Distance Learning: Math’s Worst Nightmare
Olivia Belcher, East Jessamine Middle School, Jessamine County Schools
My name is Olivia Belcher, or to my students, I’m often Ms. B. I am an 8th-grade math teacher in Jessamine County, KY. This year was an interesting year, especially for a first year teacher. As a first year teacher, I spent much of the year becoming comfortable with my teaching style and using my curriculum, and as soon as I felt like I understood what I was doing, we were sent home. Due to a global pandemic, two weeks became a month, and then we were informed school would not return. Thankfully, my district was no stranger to Non-Traditional Instruction (NTI) days. Our students knew to check google classroom for their daily assignments, and we had paper copies for the students who did not have internet access at home. We had no idea what was yet to come.
The last in-person week was stressful. What started as a typical week of test-taking and new content coverage quickly changed at 2 PM on Thursday, March 12th. Our superintendent sent a message to our principal instructing us to distribute the remaining NTI packets. With the school day ending at 3:40, time was limited. Various news outlets discussed COVID-19, but this news came as a shock to us all. Much of that last hour was spent scrambling to prepare work for students and distribute the work throughout the grade. Unknowingly, the next day would be my last with my students.
Hand-On Math from Afar
Teaching math to 8th-graders and ensuring they're engaged is a battle when in the classroom; this struggle becomes nearly impossible when instruction becomes virtual. My school also began using a hands-on, inquiry-based curriculum this year. Students had a hard time adjusting to this change. Their frustrations only grew once we moved online. After two weeks of traditional NTI instruction and a week-long spring break, teaching became video-based, and administration cautioned that this could become the new norm for the school year. We were moving into hands-on topics like volume of three dimensional figures, so we had to adjust the curriculum the best we could. I did the only thing I could think of to help: I brought home a small whiteboard and some poster paper from school. Posters about the volume of cylinders, cones, and spheres transformed my living room into a small classroom. Students seemed to have a better understanding, but I was struggling. There had to be a better way to teach this.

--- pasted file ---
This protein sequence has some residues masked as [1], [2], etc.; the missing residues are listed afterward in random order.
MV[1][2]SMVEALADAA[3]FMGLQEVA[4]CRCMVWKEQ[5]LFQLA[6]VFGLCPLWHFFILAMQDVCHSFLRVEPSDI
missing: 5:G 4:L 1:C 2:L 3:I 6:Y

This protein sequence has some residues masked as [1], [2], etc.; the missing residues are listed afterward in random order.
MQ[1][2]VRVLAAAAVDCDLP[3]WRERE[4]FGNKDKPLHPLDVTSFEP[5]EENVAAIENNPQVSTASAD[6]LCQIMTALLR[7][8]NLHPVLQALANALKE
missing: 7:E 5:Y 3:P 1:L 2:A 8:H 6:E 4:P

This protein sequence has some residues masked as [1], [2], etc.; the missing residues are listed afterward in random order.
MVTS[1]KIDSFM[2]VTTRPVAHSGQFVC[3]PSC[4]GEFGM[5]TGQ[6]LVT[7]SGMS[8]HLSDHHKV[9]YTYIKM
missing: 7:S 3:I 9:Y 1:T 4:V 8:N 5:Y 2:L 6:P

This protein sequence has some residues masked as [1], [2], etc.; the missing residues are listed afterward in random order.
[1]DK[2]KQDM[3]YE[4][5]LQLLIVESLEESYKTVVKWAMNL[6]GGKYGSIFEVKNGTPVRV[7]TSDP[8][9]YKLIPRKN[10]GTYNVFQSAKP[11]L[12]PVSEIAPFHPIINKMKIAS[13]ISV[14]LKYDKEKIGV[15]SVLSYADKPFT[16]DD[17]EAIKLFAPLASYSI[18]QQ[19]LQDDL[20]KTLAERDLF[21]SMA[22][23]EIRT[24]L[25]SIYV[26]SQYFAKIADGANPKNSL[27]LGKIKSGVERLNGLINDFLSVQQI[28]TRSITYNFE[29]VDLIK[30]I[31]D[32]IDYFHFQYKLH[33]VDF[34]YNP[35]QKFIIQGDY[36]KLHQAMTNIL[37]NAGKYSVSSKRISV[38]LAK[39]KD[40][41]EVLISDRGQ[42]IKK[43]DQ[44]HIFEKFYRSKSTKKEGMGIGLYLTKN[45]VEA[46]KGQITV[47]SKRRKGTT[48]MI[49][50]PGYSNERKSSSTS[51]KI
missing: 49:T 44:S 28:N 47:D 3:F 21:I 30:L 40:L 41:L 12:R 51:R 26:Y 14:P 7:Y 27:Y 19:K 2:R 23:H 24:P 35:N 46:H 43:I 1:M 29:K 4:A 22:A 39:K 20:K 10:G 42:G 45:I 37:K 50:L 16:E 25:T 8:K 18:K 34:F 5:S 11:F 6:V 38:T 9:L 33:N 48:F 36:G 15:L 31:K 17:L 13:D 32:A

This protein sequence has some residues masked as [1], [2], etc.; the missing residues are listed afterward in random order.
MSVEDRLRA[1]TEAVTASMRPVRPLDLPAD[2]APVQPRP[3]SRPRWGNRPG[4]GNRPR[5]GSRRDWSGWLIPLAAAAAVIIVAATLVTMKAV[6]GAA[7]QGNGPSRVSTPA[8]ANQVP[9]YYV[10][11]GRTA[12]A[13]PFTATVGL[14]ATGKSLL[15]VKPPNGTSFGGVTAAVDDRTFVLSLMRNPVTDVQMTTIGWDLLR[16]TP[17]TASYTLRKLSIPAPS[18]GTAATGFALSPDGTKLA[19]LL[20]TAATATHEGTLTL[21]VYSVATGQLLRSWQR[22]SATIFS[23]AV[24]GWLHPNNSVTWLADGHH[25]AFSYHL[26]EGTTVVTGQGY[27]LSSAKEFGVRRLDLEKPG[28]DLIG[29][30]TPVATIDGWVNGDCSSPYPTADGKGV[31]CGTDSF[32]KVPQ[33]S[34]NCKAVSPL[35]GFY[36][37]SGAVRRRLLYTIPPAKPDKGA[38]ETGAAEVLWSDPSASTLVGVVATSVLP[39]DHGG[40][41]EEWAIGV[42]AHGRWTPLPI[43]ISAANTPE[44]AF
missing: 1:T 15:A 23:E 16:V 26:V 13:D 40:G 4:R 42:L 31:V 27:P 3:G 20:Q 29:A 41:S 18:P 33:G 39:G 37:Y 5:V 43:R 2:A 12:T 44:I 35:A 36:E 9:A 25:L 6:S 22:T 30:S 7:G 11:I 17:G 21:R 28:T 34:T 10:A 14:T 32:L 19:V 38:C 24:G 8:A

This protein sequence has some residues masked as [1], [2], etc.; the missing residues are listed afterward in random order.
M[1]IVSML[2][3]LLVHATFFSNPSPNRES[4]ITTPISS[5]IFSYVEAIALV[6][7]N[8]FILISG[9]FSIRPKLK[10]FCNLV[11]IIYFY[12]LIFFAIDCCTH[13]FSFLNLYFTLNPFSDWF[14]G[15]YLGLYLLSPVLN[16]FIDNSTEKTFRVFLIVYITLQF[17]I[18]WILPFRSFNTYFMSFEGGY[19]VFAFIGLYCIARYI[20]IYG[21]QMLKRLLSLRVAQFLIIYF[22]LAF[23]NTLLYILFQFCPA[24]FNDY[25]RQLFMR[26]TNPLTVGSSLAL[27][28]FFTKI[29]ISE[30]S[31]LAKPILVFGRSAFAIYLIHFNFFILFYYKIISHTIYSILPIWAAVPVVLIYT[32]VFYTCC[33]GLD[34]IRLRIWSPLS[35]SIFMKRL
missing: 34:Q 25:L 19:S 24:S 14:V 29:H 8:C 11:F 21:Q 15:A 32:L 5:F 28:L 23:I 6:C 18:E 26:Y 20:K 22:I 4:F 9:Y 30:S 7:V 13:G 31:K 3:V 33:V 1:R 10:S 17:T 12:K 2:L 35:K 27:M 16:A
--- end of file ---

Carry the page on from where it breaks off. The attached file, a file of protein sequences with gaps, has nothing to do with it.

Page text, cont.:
How Wipebook Saved Me
Video lessons consisted of me working out problems on a whiteboard and showing my students each step. This process was exceedingly tedious. After I finally worked through each step of the problem, I wrote the answer on the poster paper. In addition to the tedious nature of the whiteboard use, I wasted so much poster paper. I had a friend, Sabrina, offer me a tool I had never used: dry-erase poster paper. I was suspicious when she brought the Wipebook pad, but I figured it was worth a shot. I waited until Monday’s class nervously, and the lesson was so smoothly executed! I ditched the small board and conserved my poster paper. The Wipebook was a teaching lifesaver; it even had grid lines on one side! As a math teacher, saying I was ecstatic is an understatement. Wipebook changed the virtual teaching for me because it was so much easier than single-use poster paper and erasable boards. Because of Wipebook, virtual instruction got a lot easier!
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